Global Marketing News – 30th November 2015
Facebook chooses Asia to expand Instant Articles
It appears that Facebook has chosen Thailand and Vietnam as the next two markets to receive its Instant Articles feature.
Instant Articles allows users to publish articles directly on Facebook, rather than simply posting links to articles on their own websites.
Its advantage lies in its superior load times, with Facebook Instant Articles loading around 10 times faster than links to external articles.
This is something that is particularly important in developing countries where internet speeds can be slow.
Instant Articles is currently only available to users in the US and India. Speculation began over its imminent launch in Thailand and Vietnam following job adverts from Facebook seeking Thai and Vietnamese speakers to work with “new publishers to begin developing Instant Articles”.
Facebook is the most popular social network in the world, with around 1.5 billion users from all over the globe.
Pakistan invites online payment giants to enter country
The Pakistani government has relaxed laws governing ecommerce in the county, and has invited international online payment giants PayPal and Alibaba to enter its emerging ecommerce market.
Neither PayPal nor Alibaba’s Alipay currently operate in Pakistan, where cash-on-delivery is the only ecommerce payment option with any significant usership.
A spokesperson from the Pakistani government confirmed it had approached both companies with invitations to enter the country, “to enable e-commerce services in Pakistan.”
Pakistan was recently taken off the international Financial Action Task Force’s list of countries classed as “high risk” with endemic money laundering problems.
Currently just 3% of Pakistanis engage in ecommerce, spending around 30 million US dollars a year. This figure is expected to explode to 600 million US dollars within just 2 years, however, with levels of growth being described as “exponential”.
The rapid growth is being put down to several factors, including rising internet penetration, the falling price of smartphones in the country and improved infrastructure.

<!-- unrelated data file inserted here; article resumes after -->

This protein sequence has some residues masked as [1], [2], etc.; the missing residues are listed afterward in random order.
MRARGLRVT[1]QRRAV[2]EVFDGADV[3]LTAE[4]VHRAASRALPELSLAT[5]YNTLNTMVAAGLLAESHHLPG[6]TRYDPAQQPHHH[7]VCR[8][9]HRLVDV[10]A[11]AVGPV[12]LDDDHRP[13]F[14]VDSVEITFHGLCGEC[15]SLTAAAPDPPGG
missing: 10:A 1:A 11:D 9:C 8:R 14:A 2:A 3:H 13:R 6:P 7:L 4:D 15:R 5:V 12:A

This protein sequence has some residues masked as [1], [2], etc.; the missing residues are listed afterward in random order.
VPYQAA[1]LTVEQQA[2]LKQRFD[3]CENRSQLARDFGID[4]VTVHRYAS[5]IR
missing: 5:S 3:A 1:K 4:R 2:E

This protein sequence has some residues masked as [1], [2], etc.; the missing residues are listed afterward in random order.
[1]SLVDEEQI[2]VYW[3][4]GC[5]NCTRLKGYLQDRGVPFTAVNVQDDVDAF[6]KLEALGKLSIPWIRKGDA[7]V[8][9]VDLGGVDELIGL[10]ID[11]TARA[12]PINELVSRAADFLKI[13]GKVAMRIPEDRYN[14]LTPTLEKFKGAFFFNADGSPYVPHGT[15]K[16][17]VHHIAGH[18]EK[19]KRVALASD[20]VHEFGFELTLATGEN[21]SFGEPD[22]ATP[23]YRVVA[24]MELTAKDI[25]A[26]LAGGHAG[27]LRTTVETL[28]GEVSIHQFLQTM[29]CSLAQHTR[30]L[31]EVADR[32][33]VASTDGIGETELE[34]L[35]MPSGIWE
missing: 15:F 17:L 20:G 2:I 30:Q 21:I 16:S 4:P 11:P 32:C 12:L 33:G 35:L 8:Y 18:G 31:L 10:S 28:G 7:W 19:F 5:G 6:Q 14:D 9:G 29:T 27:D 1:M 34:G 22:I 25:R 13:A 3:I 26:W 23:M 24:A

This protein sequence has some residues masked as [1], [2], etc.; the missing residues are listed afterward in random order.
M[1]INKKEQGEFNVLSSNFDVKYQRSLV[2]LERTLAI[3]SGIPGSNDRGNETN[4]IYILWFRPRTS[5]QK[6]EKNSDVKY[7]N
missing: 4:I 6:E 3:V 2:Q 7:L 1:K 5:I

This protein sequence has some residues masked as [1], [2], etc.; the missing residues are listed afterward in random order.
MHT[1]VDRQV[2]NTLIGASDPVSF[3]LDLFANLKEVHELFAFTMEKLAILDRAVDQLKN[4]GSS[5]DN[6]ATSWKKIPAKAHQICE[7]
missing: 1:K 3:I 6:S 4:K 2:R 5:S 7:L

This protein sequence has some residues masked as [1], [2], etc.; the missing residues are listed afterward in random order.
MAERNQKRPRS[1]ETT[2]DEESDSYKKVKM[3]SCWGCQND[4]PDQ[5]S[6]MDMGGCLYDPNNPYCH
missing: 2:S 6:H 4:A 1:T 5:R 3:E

Chinese video app Miaopai receives $200 million funding
The Chinese video app Miaopai, which has been dubbed the Chinese version of Vine, has received 200 million US dollars’ worth of funding.
Investors include the hugely popular Chinese social network Weibo, its parent company Sina, the venture capital firm Sequoia Capital, and YG Entertainment.
The investment takes Miaopai’s total value to over 1 billion US dollars.
Miaopai has 5 million daily active users who watch a combined total of 510 million videos every day. Around 1 million videos are uploaded to the platform every day.
It is thought the investment will help fund a project between Miaopai and Weibo to create a Periscope-like live streaming functionality.
Miaopai’s biggest competitor in the Chinese video app space is Tencent-owned Weishi. Vine is blocked in the country.
US holiday season online spending predictions
Comscore has published its predictions for online spending this holiday season in the US.
It predicts that Americans will spend 70 billion US dollars online between now and New Year, up 14% on the amount spent online during the same period last year.
Sales on desktops are expected to slow down, whereas sales on smartphones and tablets are booming.
In real-terms, however, desktop sales still greatly outnumber mobile transactions.
The huge popularity of discount sales days such as Black Friday and Cyber Monday is expected to bring in many billions of dollars on those two days alone.
Google “bug” angers competitors
And finally, a supposed “bug” has seen Google pushing its competitors’ links far down the search results – even when search queries specifically mentioned a competitor’s name.
The issue was spotted by TripAdvisor and Yelp, who both complained that when users’ searched for search terms including their company names, Google’s own review results would be displayed on top, with their own results appearing much further down the search results.
Google has said it is aware of the issue, which it claims is a “bug” caused by a recent algorithm update, and has said it is working to fix the “bug” as soon as possible.
Some commentators have expressed their scepticism about Google’s “bug” claims, however, saying it looks suspiciously like Google is deliberately trying to bury its competitors’ search results.
It comes as Google is under investigation in the EU over just that – the European Commission is investigating whether the search giant abused its dominance by prioritising its own shopping results over those of competitors.
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